Onions are a very good source of vitamin C, B6, biotin, chromium, calcium and dietary fibre. In addition, they contain good amounts of folic acid and vitamin B1 and K.
A 100 gram serving provides 44 calories, mostly as complex carbohydrate, with 1.4 grams of fibre.
Like garlic, onions also have the enzyme alliinase, which is released when an onion is cut or crushed and it causes your eyes to water.
They also contain flavonoids, which are pigments that give vegetables their colour. These compounds act as antioxidants, have a direct antitumor effect and have immune-enhancing properties.
Onions contain a large amount of sulfur and are especially good for the liver. As a sulfur food, they mix best with proteins, as they stimulate the action of the amino acids to the brain and nervous system.
Quercitin has been shown to thin the blood, lower cholesterol, raise good-type HDL cholesterol, ward off blood clots, fight asthma, chronic bronchitis, hay fever, diabetes, atherosclerosis and infections and is specifically linked to inhibiting human stomach cancer.
It's also an anti-inflammatory, antibiotic, antiviral, thought to have diverse anti-cancer powers. Quercitin is also a sedative. So far, there is no better food source of quercitin than onion skins.
You don't need to eat loads of onions to achieve these effects. In fact, studies show that you can reap the health benefits of onions by eating just one medium onion, raw or cooked, a day.
Sulfur-containing amino acids are found in onions as well as garlic and eggs.
These specific amino acids are called methionine and cystine and, among other things, they are very good at detoxifying your body from heavy metals.
In fact, they are able to latch on to mercury, cadmium and lead and escort them out of the body.
Vitamin C, also contained in onions, is excellent at detoxifying the body and is effective in removing lead, arsenic and cadmium. So increasing consumption of onions can help the body to get rid of these harmful metals.
Prescribing onions for heart patients is hardly routine among cardiologists. But Harvard's Dr. Victor Gurewich advises all his patients with coronary heart disease to eat onions daily.
Here are some of the things that onions can do for your heart:
Boost beneficial HDL cholesterol
- Thin the blood
- Retard blood clotting
- Lower total blood cholesterol
- Lower triglycerides
- Lower blood pressure
All onions and onion relatives (garlic, leeks, chives and scallions, or spring onions) are rich in organosulfur compounds shown to help prevent cancer in lab animals.
In fact, an onion extract was found to destroy tumor cells in test tubes and to arrest tumor growth when tumor cells were implanted in rats.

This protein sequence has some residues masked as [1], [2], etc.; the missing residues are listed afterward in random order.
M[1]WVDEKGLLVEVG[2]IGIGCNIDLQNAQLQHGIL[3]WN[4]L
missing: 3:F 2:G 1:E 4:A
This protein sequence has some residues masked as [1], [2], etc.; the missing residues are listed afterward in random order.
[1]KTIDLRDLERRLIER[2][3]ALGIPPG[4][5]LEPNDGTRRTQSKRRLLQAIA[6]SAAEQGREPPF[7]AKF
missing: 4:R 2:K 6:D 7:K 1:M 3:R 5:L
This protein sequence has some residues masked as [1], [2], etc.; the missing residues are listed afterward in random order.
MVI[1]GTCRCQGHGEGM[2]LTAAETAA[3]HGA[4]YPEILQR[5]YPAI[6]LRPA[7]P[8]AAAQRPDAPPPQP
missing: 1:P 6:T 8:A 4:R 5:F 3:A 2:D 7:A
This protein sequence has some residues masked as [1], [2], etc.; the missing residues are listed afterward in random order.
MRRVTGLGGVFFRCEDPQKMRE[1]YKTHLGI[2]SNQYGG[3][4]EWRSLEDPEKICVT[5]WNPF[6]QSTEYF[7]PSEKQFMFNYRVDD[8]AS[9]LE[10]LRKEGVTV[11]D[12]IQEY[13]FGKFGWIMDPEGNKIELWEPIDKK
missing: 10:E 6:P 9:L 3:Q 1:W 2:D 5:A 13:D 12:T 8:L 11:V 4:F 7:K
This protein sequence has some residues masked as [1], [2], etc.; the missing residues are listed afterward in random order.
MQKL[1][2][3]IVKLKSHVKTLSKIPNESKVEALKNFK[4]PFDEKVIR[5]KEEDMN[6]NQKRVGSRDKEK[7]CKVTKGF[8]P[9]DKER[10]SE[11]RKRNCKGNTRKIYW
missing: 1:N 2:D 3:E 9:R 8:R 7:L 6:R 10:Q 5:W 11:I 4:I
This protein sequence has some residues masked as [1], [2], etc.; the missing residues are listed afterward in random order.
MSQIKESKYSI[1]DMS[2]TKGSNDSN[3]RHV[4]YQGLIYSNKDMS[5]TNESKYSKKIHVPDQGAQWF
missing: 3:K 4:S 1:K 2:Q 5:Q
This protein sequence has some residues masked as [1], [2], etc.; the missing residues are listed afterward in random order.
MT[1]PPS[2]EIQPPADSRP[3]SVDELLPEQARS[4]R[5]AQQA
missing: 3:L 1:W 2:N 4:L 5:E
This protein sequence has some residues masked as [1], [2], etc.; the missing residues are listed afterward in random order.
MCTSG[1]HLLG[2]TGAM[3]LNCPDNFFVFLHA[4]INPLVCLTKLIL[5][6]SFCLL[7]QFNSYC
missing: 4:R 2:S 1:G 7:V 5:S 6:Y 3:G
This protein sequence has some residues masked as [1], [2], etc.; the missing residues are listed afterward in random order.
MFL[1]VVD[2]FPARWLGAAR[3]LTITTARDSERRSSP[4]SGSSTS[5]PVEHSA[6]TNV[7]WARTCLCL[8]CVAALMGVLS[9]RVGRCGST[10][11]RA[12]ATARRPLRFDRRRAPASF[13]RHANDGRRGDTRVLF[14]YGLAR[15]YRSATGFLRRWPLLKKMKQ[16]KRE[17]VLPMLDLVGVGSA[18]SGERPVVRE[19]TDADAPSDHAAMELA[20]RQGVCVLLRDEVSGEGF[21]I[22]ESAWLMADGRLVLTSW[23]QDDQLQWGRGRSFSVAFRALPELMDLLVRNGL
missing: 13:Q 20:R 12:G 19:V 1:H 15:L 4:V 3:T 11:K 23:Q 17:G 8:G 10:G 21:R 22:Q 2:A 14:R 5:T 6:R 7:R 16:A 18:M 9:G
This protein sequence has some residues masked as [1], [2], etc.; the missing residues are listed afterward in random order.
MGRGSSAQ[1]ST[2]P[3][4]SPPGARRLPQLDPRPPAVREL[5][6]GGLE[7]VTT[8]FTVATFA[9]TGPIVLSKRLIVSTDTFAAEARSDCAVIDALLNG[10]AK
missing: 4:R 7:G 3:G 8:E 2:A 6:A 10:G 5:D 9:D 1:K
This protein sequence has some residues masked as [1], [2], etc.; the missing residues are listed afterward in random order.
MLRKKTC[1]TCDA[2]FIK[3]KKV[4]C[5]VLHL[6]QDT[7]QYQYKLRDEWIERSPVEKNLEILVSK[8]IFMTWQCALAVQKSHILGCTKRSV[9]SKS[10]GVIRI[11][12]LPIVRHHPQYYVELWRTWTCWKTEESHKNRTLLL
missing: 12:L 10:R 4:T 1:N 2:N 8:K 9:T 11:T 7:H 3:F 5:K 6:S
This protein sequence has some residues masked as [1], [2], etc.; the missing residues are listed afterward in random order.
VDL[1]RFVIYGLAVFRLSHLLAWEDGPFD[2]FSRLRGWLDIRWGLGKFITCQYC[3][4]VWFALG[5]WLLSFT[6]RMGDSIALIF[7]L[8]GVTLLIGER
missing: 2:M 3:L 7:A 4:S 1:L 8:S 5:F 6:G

The onion extract was shown to be unusually nontoxic, since a dose as high as forty times that of the dose required to kill the tumor cells had no adverse effect on the host.
In addition, shallots have been shown to exhibit significant activity against leukemia in mice.
The active compound that seems to be responsible for lowering glucose works by competing with insulin for breakdown sites in the liver, thereby increasing the life span of insulin.
Onions have historically been used to treat asthma, too. Its action in asthma is due to its ability to inhibit the production of compounds that cause the bronchial muscle to spasm and to relax bronchial muscle.
Onions have potent antibacterial activity, destroying many disease-causing pathogens, including E. coli and salmonella.
|From one of my readers, Lynley Kempthorne:|
Chop up a raw onion and cover it with honey (manuka honey is even better) and let it stand for four or five hours. It makes an excellent cough syrup and is wonderfully soothing for an inflamed throat.
Thank you Lynley
Quick Serving Suggestions:
The liberal use of onions and other bulbs of the same family, such as garlic, leeks and shallots, seems a particularly good idea considering their healing effects on the major degenerative diseases so common today, such as atherosclerosis, diabetes and cancer.
So try to enjoy the health benefits of onions as much as you can and to include them in your diet in every possible way.
Here are some quick serving ideas:
- Onions can be eaten on their own steamed, boiled or roasted.
- Sautéed chopped onions can be added to almost any vegetable dish to enhance its nutritional content and taste.
- For an instant vegetarian chilli, heat together 1 medium chopped sautéed onion, with 12-oz/350 g. can of kidney beans, 12 oz/350 g. of chunky tomato sauce, and 2 tablespoons of olive oil, and season to taste with chili powder.
- Chop 1 red onion, 2 medium tomatoes, 2 avocados and 1 jalapeno and combine together for an all-in-one guacamole salsa dip.
- Place chunks of onion or small pearl onions on a skewer, either alone or with other vegetables, coat lightly with olive oil, and grill for approximately 10 minutes.
Source - foods healing-power